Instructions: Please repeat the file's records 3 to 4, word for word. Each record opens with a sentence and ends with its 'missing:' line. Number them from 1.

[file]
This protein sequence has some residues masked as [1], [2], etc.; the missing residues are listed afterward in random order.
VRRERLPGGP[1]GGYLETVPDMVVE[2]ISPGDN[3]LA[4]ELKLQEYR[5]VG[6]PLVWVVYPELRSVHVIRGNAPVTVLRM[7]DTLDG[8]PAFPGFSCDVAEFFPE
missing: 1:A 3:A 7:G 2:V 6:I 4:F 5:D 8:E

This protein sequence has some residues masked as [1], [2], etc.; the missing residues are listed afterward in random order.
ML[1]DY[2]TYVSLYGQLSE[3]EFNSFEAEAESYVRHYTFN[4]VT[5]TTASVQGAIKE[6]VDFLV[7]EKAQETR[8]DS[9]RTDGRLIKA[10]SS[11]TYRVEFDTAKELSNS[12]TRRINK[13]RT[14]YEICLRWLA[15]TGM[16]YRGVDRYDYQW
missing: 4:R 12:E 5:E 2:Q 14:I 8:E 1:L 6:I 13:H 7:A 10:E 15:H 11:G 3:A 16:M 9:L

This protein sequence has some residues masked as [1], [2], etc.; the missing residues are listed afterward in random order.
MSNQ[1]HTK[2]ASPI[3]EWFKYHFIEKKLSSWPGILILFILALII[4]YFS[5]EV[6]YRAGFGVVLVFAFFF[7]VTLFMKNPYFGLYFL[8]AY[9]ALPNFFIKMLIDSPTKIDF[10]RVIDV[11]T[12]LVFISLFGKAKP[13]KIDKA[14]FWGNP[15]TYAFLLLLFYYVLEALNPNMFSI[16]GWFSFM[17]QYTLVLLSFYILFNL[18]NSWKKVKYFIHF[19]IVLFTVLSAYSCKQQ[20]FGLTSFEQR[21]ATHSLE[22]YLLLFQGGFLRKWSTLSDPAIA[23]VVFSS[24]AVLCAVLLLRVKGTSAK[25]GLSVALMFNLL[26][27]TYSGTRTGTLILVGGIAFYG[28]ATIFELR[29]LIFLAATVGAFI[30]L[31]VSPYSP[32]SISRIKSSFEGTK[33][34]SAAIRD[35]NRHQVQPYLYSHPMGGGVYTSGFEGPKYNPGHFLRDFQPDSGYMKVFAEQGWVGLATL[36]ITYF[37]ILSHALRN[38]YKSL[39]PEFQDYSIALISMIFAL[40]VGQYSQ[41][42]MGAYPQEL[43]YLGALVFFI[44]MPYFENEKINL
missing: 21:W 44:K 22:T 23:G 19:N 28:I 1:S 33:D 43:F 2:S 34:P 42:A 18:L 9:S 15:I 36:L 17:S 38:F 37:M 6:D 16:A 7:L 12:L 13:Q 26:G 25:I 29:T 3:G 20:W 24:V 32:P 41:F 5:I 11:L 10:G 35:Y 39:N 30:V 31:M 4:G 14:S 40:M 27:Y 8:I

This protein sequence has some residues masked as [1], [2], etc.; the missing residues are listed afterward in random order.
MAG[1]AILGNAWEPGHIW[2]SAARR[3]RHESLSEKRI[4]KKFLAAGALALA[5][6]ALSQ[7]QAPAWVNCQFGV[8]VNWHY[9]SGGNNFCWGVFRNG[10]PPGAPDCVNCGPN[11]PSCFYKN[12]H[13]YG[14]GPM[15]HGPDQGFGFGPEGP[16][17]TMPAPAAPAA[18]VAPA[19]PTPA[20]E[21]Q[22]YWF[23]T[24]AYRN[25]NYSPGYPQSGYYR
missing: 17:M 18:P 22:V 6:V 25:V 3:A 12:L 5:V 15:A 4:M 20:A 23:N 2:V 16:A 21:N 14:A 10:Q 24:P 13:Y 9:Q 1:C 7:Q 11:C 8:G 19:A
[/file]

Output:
This protein sequence has some residues masked as [1], [2], etc.; the missing residues are listed afterward in random order.
MSNQ[1]HTK[2]ASPI[3]EWFKYHFIEKKLSSWPGILILFILALII[4]YFS[5]EV[6]YRAGFGVVLVFAFFF[7]VTLFMKNPYFGLYFL[8]AY[9]ALPNFFIKMLIDSPTKIDF[10]RVIDV[11]T[12]LVFISLFGKAKP[13]KIDKA[14]FWGNP[15]TYAFLLLLFYYVLEALNPNMFSI[16]GWFSFM[17]QYTLVLLSFYILFNL[18]NSWKKVKYFIHF[19]IVLFTVLSAYSCKQQ[20]FGLTSFEQR[21]ATHSLE[22]YLLLFQGGFLRKWSTLSDPAIA[23]VVFSS[24]AVLCAVLLLRVKGTSAK[25]GLSVALMFNLL[26][27]TYSGTRTGTLILVGGIAFYG[28]ATIFELR[29]LIFLAATVGAFI[30]L[31]VSPYSP[32]SISRIKSSFEGTK[33][34]SAAIRD[35]NRHQVQPYLYSHPMGGGVYTSGFEGPKYNPGHFLRDFQPDSGYMKVFAEQGWVGLATL[36]ITYF[37]ILSHALRN[38]YKSL[39]PEFQDYSIALISMIFAL[40]VGQYSQ[41][42]MGAYPQEL[43]YLGALVFFI[44]MPYFENEKINL
missing: 21:W 44:K 22:T 23:G 19:N 28:I 1:S 33:D 43:F 2:S 34:P 42:A 18:L 9:S 15:I 36:L 17:S 38:F 37:M 6:D 16:A 7:L 12:L 13:Q 26:G 25:I 29:T 3:G 20:W 24:V 32:P 41:F 5:I 11:L 10:G 35:Y 39:N 30:V 31:M 4:G 14:S 40:M 27:Y 8:I

This protein sequence has some residues masked as [1], [2], etc.; the missing residues are listed afterward in random order.
MAG[1]AILGNAWEPGHIW[2]SAARR[3]RHESLSEKRI[4]KKFLAAGALALA[5][6]ALSQ[7]QAPAWVNCQFGV[8]VNWHY[9]SGGNNFCWGVFRNG[10]PPGAPDCVNCGPN[11]PSCFYKN[12]H[13]YG[14]GPM[15]HGPDQGFGFGPEGP[16][17]TMPAPAAPAA[18]VAPA[19]PTPA[20]E[21]Q[22]YWF[23]T[24]AYRN[25]NYSPGYPQSGYYR
missing: 17:M 18:P 22:V 6:V 25:V 3:A 12:L 5:V 15:A 4:M 20:A 23:N 2:V 16:A 21:N 14:A 10:Q 24:P 13:Y 9:Q 1:C 7:Q 11:C 8:G 19:A